|Veröffentlichungsdatum||6. Sept. 2016|
|Eingetragen||31. Jan. 2013|
|Prioritätsdatum||31. Jan. 2013|
|Auch veröffentlicht unter||US20140215055, US20160373328|
|Veröffentlichungsnummer||13756316, 756316, US 9438493 B2, US 9438493B2, US-B2-9438493, US9438493 B2, US9438493B2|
|Erfinder||Daymion Reynolds, Jeff Mink, Craig Condit, Chris Boltz|
|Ursprünglich Bevollmächtigter||Go Daddy Operating Company, LLC|
|Zitat exportieren||BiBTeX, EndNote, RefMan|
|Patentzitate (214), Nichtpatentzitate (21), Referenziert von (1), Klassifizierungen (7), Juristische Ereignisse (2)|
|Externe Links: USPTO, USPTO-Zuordnung, Espacenet|
The present inventions generally relate to shared server hosting and, more particularly, systems and methods for a central software running on a server computer to monitor data published by one or more network entities reflecting their performance metrics, and to calculate scores for the network entities based on these metrics.
An example embodiment of a method of monitoring one or more network entities using a central monitoring system may comprise the steps of one or more server computers receiving a plurality of data published by one or more network entities, and identifying, within the plurality of data: the network entity that published the data, one or more samples of one or more metrics for each of the one or more network entities, and a sample type of each of the one or more samples. Additional steps may include the one or more server computers calculating one or more network resource usage scores, using the one or more metrics and according to one or more rules for the sample type identified, for each of the one or more samples.
An example embodiment of a system for monitoring one or more network entities using a central monitoring system may comprise one or more server computers communicatively coupled to a network and configured to: receive a plurality of data published by a network entity and identify, within the data: the network entity that published the data, a sample of one or more metrics for the network entity and a sample type of each of the one or more samples. The one or more server computers may further be configured to calculate a network resource usage score, using the one or more metrics according to one or more rules for each of the sample types identified, for each of the one or more samples.
The above features and advantages of the present inventions will be better understood from the following detailed description taken in conjunction with the accompanying drawings.
The present inventions will now be discussed in detail with regard to the attached drawing figures, which were briefly described above. In the following description, numerous specific details are set forth illustrating the Applicant's best mode for practicing the inventions and enabling one of ordinary skill in the art to make and use the inventions. It will be obvious, however, to one skilled in the art that the present inventions may be practiced without many of these specific details. In other instances, well-known machines, structures, and method steps have not been described in particular detail in order to avoid unnecessarily obscuring the present inventions. Unless otherwise indicated, like parts and method steps are referred to with like reference numerals.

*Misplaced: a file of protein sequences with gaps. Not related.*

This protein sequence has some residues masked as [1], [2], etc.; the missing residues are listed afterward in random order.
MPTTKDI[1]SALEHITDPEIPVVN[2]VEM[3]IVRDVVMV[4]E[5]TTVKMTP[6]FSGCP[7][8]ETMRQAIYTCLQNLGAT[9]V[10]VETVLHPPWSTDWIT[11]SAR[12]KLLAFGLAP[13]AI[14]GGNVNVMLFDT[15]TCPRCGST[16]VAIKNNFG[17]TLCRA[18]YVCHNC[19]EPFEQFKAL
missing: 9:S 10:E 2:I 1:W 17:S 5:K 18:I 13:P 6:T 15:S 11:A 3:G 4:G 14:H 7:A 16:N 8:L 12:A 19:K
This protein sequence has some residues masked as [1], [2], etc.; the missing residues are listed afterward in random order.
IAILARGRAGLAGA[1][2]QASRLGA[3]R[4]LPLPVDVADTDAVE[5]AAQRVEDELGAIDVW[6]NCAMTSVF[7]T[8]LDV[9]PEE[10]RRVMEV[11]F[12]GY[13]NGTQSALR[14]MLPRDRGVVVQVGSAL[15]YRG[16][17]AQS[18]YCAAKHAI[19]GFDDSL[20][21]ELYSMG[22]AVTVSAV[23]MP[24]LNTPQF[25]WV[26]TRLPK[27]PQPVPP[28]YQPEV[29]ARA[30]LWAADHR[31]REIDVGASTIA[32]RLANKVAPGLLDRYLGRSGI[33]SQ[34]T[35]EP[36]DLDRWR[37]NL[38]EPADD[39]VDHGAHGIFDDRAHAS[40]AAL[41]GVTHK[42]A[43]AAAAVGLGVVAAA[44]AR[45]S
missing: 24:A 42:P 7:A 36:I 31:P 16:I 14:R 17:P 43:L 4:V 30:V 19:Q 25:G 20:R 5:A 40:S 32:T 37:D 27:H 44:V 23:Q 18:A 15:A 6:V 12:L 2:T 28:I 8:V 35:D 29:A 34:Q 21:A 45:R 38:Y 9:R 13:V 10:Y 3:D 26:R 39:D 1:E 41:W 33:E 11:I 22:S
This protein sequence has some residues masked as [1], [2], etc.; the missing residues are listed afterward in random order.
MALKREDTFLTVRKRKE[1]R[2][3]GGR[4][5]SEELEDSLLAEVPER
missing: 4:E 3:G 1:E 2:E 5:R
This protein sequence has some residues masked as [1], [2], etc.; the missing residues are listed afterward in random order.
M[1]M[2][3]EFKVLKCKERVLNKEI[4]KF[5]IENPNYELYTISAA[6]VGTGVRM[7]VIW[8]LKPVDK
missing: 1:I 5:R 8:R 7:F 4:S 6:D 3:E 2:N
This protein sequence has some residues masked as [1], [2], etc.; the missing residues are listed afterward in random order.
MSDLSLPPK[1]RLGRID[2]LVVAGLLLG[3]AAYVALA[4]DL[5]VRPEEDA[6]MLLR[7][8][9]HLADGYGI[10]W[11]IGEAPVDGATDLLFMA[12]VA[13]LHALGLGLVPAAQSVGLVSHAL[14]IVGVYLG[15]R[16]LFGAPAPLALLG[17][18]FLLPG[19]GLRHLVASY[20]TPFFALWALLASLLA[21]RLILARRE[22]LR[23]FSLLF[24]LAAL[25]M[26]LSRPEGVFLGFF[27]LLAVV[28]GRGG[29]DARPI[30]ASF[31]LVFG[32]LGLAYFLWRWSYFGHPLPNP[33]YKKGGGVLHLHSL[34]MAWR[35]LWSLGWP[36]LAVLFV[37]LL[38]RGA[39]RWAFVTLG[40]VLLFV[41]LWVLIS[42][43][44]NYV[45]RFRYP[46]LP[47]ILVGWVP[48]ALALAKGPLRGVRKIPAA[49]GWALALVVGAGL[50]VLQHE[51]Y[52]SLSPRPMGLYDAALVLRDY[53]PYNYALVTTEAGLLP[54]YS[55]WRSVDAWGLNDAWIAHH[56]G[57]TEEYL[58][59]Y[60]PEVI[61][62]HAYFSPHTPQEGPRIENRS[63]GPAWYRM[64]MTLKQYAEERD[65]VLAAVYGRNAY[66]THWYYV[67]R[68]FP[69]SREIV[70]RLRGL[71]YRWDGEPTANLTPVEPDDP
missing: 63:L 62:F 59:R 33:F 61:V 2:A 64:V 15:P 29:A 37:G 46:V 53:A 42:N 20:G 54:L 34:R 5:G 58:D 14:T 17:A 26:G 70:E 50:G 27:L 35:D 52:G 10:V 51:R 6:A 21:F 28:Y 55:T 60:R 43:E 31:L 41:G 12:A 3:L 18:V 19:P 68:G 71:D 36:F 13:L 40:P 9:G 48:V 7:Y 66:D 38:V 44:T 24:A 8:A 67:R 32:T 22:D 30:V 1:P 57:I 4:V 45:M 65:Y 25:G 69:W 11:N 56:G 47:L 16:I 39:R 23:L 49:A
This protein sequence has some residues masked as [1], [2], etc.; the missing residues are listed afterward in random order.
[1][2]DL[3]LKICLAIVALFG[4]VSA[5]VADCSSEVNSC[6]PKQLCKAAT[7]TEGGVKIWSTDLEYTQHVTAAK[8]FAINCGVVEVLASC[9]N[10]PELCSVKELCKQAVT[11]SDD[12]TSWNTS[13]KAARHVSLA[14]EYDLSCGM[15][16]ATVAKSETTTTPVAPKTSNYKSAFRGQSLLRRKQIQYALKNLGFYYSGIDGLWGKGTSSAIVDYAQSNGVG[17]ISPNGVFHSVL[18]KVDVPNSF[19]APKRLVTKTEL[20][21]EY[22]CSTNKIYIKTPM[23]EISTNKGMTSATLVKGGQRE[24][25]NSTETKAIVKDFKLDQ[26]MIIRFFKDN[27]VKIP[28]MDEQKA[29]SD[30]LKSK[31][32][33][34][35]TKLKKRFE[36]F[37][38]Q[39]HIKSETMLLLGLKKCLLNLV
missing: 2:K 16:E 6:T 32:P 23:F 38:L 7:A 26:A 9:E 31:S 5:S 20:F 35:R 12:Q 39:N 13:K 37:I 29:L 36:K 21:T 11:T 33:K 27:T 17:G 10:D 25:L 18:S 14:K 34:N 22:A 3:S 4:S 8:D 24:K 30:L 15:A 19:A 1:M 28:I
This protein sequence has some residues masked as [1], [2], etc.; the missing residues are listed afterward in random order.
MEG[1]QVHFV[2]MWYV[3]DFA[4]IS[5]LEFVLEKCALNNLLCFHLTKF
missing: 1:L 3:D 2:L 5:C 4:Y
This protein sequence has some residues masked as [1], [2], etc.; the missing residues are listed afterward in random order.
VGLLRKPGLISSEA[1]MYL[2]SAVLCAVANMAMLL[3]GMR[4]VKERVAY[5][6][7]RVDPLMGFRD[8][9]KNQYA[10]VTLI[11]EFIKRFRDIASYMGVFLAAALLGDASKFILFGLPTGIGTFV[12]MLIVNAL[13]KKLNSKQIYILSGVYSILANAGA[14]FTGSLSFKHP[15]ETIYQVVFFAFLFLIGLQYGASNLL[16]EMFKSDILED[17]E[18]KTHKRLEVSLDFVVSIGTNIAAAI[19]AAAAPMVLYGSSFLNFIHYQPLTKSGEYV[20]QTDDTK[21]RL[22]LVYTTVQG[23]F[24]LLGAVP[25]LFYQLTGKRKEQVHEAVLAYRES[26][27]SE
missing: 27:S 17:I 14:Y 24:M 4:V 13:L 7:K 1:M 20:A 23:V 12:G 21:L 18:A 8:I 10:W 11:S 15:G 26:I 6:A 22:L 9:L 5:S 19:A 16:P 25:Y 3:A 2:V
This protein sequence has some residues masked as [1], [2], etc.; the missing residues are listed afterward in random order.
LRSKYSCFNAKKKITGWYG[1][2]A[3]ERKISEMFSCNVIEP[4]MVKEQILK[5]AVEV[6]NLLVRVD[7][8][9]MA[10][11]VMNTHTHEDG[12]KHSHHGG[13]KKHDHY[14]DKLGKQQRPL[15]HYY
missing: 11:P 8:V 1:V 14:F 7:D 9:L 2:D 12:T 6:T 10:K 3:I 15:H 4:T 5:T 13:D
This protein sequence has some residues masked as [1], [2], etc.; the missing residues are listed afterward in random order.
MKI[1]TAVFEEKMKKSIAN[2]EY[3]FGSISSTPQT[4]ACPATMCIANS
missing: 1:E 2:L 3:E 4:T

A network is a collection of links and nodes (e.g., multiple computers and/or other devices connected together) arranged so that information may be passed from one part of the network to another over multiple links and through various nodes. Examples of networks include the Internet, the public switched telephone network, the global Telex network, computer networks (e.g., an intranet, an extranet, a local-area network, or a wide-area network), wired networks, and wireless networks.
The Internet is a worldwide network of computers and computer networks arranged to allow the easy and robust exchange of information between people or organizations that make use of network or computer resources (users). Hundreds of millions of people around the world have access to computers connected to the Internet via Internet Service Providers (ISPs). Content providers (e.g., website owners or operators) place multimedia information (e.g., text, graphics, audio, video, animation, and other forms of data) at specific locations on the Internet referred to as websites. Websites comprise a collection of connected or otherwise related, web pages. The combination of all the websites and their corresponding web pages on the Internet is generally known as the World Wide Web (WWW) or simply the Web.
A network administrator may desire to monitor several computers, servers and/or other network nodes (nodes) within a network environment. Presently existing systems and methods may rely on each of the nodes to monitor its own performance metrics and perform all necessary algorithms to generate its own performance scores. Each node may also be responsible for monitoring these scores and generating and triggering alerts if and when the node determines a score is out of bounds of acceptable parameters.